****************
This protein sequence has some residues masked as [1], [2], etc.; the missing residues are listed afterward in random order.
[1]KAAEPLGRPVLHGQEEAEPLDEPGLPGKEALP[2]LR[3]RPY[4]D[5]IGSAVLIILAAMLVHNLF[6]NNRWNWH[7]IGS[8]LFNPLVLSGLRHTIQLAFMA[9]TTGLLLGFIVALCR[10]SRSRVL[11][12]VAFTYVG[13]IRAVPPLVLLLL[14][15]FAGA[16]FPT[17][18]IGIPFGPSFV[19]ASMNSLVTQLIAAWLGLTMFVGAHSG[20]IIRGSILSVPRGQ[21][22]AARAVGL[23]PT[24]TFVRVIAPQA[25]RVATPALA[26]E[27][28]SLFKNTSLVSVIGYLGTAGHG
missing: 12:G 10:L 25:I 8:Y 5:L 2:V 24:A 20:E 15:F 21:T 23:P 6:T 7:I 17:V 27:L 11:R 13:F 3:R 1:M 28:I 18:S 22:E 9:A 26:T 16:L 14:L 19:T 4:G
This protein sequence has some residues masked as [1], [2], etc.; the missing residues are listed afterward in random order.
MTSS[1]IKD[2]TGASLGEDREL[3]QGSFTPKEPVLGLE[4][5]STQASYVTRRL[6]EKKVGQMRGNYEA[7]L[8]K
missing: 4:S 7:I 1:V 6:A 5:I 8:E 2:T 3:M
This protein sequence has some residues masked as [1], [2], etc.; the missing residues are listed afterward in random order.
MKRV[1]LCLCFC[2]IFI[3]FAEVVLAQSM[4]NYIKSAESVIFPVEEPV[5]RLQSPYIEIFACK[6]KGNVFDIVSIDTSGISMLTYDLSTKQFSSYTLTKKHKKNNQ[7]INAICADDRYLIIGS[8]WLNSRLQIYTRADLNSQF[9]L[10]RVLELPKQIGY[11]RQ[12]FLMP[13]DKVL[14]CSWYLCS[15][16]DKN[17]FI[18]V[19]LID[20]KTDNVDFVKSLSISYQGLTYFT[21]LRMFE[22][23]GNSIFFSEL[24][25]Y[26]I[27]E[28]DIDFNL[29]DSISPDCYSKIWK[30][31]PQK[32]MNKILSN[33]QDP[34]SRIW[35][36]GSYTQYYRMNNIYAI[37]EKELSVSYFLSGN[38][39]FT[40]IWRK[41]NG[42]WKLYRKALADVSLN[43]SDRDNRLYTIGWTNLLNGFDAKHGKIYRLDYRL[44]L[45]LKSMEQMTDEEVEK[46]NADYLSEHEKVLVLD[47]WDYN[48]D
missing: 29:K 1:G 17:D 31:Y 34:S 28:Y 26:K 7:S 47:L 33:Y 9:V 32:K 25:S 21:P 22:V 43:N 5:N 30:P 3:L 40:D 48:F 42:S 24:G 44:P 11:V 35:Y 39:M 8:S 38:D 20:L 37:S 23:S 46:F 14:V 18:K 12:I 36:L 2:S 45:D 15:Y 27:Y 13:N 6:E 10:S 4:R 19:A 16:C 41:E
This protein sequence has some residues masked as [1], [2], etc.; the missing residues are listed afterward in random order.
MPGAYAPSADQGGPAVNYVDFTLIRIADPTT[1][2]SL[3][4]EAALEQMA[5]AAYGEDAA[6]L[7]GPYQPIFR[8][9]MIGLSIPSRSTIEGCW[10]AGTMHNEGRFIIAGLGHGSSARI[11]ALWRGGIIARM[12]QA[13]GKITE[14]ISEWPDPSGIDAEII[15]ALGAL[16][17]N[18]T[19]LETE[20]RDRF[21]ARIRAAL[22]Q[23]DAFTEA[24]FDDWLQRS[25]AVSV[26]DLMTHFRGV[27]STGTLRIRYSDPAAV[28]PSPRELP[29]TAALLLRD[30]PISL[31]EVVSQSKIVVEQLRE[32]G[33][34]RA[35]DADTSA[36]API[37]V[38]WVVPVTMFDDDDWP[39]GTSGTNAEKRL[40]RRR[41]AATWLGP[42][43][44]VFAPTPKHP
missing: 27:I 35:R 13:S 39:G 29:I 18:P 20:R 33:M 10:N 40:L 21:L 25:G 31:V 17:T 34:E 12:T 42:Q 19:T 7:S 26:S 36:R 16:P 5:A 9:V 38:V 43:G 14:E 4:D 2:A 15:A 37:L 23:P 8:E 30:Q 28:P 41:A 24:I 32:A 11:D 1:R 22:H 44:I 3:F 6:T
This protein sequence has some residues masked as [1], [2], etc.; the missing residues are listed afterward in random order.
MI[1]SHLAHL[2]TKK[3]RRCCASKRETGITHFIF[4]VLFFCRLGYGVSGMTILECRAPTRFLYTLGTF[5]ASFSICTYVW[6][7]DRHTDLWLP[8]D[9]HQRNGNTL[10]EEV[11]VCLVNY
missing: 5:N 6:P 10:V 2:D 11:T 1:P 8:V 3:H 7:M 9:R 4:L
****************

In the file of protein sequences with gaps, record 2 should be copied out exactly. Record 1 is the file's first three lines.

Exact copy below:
This protein sequence has some residues masked as [1], [2], etc.; the missing residues are listed afterward in random order.
MTSS[1]IKD[2]TGASLGEDREL[3]QGSFTPKEPVLGLE[4][5]STQASYVTRRL[6]EKKVGQMRGNYEA[7]L[8]K
missing: 4:S 7:I 1:V 6:A 5:I 8:E 2:T 3:M